Adebayo is banking on the trust he’s been able to build with these artisans to uphold this contract. Identifying information is also something he says they’ve tried to collect extensively on every artisan registered on the platform.
On the other hand, bypassing school administrations for artisans to fix problematic bulbs or repaint rooms is no easy task. For one, male visitors can only visit female hostels at certain times in the day.
“We had to meet with porters in the hostels and gave them reasons why students need our services,” he says.
Some repairs were just urgent and the school administration was oftentimes sluggish in addressing them. The porters seemed to agree with them.
With schools out of session for the past four months, and everyone limiting contact that may endanger them or the next person, it’s been a challenging time for the business.
“We’ve started putting some other things in place so that once we can, we have even more to offer.”
Running a business and getting a degree has come at some cost. In the year that the platform launched, Adebayo’s GPA took a hit and his single father did not take it lightly. He did not understand his son’s entrepreneurial venture.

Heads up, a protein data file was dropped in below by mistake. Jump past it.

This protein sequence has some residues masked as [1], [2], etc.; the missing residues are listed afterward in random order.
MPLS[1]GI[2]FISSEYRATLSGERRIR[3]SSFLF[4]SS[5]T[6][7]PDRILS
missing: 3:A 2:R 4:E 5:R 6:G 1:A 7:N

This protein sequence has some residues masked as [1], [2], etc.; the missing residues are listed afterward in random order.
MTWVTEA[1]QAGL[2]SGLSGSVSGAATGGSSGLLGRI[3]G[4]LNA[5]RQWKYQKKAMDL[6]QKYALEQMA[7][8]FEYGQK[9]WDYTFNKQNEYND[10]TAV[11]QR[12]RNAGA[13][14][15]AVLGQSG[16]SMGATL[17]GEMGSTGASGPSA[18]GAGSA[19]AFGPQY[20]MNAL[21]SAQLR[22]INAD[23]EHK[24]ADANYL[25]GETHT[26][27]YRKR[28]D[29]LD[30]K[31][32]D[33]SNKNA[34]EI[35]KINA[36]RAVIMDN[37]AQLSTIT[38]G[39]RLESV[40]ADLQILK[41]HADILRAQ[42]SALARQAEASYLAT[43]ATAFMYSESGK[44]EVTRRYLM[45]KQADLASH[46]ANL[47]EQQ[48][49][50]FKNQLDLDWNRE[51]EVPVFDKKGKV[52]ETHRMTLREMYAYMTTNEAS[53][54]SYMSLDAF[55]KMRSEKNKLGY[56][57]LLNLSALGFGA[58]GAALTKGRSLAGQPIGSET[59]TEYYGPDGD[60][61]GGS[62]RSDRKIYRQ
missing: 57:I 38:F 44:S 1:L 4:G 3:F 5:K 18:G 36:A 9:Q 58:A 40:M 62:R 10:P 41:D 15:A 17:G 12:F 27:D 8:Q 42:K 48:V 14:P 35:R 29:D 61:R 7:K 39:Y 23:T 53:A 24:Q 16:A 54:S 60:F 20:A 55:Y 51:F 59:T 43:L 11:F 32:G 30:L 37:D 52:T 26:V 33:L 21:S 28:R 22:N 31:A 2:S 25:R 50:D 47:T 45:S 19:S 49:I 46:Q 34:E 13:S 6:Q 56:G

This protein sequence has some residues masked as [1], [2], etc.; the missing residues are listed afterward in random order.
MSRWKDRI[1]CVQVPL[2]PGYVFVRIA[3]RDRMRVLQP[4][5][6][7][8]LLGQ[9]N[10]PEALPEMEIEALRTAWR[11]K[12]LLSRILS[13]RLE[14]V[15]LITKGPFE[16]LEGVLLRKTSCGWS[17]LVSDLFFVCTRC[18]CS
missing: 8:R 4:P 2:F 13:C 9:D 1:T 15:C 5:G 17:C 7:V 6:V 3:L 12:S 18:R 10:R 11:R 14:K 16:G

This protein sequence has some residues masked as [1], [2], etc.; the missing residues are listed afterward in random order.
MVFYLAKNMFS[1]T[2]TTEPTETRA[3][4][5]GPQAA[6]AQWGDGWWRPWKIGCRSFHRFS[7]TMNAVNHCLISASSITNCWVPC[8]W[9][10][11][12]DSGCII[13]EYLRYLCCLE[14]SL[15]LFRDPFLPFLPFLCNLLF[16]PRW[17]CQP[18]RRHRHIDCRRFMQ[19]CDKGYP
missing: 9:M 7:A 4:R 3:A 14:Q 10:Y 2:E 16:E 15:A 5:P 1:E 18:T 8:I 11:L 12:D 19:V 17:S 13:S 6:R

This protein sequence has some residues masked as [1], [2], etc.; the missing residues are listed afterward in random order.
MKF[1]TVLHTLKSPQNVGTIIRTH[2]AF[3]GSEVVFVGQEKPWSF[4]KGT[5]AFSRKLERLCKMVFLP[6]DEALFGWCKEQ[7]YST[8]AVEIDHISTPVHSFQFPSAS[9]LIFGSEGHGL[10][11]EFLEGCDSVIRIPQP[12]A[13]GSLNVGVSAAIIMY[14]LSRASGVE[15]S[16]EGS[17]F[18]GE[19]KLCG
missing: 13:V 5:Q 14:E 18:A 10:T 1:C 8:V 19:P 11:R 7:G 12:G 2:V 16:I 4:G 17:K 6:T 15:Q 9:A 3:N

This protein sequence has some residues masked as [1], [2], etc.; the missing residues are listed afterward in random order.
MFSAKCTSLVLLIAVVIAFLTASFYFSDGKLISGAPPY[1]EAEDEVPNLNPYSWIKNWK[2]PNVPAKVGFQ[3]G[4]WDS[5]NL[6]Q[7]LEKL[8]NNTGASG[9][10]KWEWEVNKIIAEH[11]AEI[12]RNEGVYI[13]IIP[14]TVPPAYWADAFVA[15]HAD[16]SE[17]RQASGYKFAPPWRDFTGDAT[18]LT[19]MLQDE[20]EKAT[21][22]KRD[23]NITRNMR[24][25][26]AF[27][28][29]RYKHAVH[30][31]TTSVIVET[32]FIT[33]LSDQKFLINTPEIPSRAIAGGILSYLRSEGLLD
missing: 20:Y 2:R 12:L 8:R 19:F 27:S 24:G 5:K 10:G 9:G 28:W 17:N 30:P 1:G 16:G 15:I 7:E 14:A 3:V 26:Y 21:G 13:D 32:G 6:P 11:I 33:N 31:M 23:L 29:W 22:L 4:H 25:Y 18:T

But, the ambitious and self-driven young man is not resting on his oars. In addition to the Andela fellowship, he’s also worked with Printivo as a frontend developer and has continued to develop his skills amidst the pandemic.
In a folder he’s labelled ‘Corona Projects’, there’s a Twitter-like web application, a quiz app (because he thought his university should be holding quizzes online), a WhatsApp web-like application as well as a Tik Tok-like web application. There’s also an e-commerce store, a sticky notes app, a weather app, a music app and a to-do list app. For now, he’s able to build web apps and hopes to learn how to build mobile apps in the future.
People see him as the proverbial two-headed children African parents want their children to be like but he says he’s always eager to tell anyone who asks that there is nothing extraordinary about him. He’s just willing to try, very eager to solve problems and build things even in the face of daunting challenges.
“Most young people don’t want to leave their comfort zones.
“I advise my classmates: yes, education will give you the right to talk but it boils down to what you can actually do. It is beyond your paper.”